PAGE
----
Echoes of Cold War in Chinese and Russian Spying: Weekend Reads
The bombshell revelations of two very different types of spying from China and Russia competed for headlines this week with the polarizing confirmation process of U.S. Supreme Court candidate Brett Kavanaugh and U.K. Prime Minister Theresa May’s efforts to hang on to her Conservative Party leadership.
Enjoy these and other top stories from the past seven days in this edition of Weekend Reads.
Kavanaugh's Rise Heralds New Conservative Era on Supreme Court
U.S. Supreme Court nominee Brett Kavanaugh secured enough support to win confirmation in a vote in the Senate today after Maine Republican Susan Collins said the accusations against him of sexual assault weren't sufficient to block him. Greg Stohr writes how the result of a bruising battle between Republicans and Democrats will affect the court for decades and weigh heavily on November’s midterm elections.
China Used Tiny Chip in Hack That Infiltrated Amazon, Apple
A top-secret probe has revealed a unit of China’s People’s Liberation A rmy inserted microchips not much bigger than a grain of rice on motherboards to gain access to computers used by U.S. companies including Amazon and Apple. Jordan Robertson and Michael Riley explain how the hardware hack affected products from businesses with ties to the U.S. Navy and the Central Intelligence Agency.
As Merkel’s Star Begins to Fade, Here’s Who to Watch in Germany
One year into Angela Merkel’s fourth term, she’s no longer queen of all she surveys. Patrick Donahue, Arne Delfs, Birgit Jennen, and Patricia Suzara write how, with her days of near-hegemony over, these are the faces to watch in the months ahead.
Trump Bets Bashing China Will Sway Voters Before Bill Comes Due
To turn his trade war with China into a vote-winner, Trump needs the backing of places like Oshkosh. Andrew Mayeda reports on the ups and downs of globalization that have left their mark on this town of 66,000 in northern Wisconsin, a battleground state in next month’s midterm elections.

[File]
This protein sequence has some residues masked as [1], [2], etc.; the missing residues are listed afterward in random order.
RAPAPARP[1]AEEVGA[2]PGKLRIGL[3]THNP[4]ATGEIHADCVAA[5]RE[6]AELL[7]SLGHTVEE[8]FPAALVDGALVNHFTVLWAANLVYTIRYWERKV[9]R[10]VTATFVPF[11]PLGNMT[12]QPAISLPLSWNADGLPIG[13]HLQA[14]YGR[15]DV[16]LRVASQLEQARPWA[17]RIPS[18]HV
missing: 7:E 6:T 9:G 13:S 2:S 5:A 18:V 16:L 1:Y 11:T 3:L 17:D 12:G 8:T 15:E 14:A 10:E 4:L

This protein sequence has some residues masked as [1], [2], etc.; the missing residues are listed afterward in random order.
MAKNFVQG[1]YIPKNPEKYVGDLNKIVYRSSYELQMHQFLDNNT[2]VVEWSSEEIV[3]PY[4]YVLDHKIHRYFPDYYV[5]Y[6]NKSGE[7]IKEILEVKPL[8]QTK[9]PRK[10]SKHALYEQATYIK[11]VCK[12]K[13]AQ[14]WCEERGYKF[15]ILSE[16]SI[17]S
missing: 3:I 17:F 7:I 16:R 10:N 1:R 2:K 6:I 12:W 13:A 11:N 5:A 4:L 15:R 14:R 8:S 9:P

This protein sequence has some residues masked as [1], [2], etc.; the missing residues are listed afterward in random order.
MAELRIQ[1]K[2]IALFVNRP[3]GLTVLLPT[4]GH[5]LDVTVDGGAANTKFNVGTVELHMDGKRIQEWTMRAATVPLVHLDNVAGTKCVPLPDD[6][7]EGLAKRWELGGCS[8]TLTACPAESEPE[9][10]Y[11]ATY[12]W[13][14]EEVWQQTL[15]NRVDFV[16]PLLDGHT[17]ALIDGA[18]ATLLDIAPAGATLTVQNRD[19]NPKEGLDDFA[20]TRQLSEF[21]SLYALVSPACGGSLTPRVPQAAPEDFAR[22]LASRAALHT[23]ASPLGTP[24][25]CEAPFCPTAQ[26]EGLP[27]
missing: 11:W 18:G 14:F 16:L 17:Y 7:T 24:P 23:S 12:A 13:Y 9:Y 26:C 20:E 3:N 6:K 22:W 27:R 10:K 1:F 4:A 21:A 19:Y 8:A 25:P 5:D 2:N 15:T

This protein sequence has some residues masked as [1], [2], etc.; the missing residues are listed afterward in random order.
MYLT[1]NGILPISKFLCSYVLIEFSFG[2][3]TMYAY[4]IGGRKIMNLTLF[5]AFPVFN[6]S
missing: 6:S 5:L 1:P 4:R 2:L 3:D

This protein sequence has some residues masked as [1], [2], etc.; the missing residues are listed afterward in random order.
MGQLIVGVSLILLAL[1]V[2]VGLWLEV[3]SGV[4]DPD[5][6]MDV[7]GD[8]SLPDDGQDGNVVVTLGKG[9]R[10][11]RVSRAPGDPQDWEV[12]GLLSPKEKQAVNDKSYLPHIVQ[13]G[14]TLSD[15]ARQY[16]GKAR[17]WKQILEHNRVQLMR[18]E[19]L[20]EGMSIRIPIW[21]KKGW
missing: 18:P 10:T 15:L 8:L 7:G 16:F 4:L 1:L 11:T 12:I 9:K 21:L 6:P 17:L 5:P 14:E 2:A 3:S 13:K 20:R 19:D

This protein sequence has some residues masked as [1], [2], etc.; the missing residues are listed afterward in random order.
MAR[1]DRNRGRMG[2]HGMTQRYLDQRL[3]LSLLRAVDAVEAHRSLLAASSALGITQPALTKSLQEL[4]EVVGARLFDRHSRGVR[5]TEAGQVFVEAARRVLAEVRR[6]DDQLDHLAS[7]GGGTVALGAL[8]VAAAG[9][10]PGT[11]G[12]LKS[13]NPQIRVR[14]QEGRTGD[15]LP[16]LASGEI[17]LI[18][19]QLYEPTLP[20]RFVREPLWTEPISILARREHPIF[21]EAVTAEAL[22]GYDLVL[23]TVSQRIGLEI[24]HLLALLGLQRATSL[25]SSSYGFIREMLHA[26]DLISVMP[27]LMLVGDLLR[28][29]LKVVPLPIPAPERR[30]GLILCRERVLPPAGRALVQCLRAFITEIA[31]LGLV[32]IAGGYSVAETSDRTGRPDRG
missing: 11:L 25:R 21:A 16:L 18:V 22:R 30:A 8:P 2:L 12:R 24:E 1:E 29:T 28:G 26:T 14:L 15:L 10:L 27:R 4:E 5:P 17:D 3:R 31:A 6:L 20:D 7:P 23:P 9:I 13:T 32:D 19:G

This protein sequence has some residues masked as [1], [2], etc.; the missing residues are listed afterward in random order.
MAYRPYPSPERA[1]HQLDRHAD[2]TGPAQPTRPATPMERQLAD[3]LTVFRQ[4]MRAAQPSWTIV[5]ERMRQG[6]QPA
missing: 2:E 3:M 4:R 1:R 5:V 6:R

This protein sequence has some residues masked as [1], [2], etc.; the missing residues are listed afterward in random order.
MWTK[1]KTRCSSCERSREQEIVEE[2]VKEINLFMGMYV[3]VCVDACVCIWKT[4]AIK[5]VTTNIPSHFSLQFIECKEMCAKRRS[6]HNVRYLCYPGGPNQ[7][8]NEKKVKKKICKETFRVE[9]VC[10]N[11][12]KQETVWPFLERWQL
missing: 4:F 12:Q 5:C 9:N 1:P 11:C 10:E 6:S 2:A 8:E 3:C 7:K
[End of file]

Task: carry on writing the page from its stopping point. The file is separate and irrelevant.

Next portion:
Putin Denials Mask Dismay at ‘Laughable’ Spy Shortcomings Abroad
The exposure of Russian espionage operations by Dutch, U.K. and U.S. authorities has opened a window into the sometimes sloppy tradecraft of the Kremlin’s GRU military-intelligence service. Henry Meyer and Irina Reznik look at palpable unease at the catalog of mishaps by President Vladimir Putin’s now-infamous spies.
Consumed by Brexit, U.K.’s Conservatives Face Up to Mortality
Britain’s Conservative Party has a bigger problem than the incessant infighting surrounding Brexit. Thomas Penny and Charlotte Ryan tell how it’s turning its fire against Labour leader Jeremy Corbyn to stop a slide in popularity.
From Jails to Congress, Brazil Evangelicals Could Swing Election
Evangelical Christians are changing the political landscape in the world’s largest Catholic nation, Brazil, before tomorrow’s elections. R.T. Watson, David Biller, Samy Adghirni show how these voters’ growing role highlights disillusionment with soaring crime, corruption and joblessness a decade after the country was embraced as a star of the developing world.
Teenager's Gang-Rape Claim Inspires ‘MeToo’ Movement in Morocco
A teenager gang-raped and abused for two months before being dumped back at home is shaking up politics in Morocco by insisting on pressing charges. Souhail Karam tells the story of Khadija Ouqrou’s rare break with conservative mores.
And finally … Since the New York Times reported allegations of serial predation by movie mogul Harvey Weinstein a year ago, at least 425 prominent people across industries have been publicly accused of sexual misconduct. As Riley Griffin, Hannah Recht and Jeff Green report, that’s more than one newly reported person facing accusations each day, on average, for the last 12 months.
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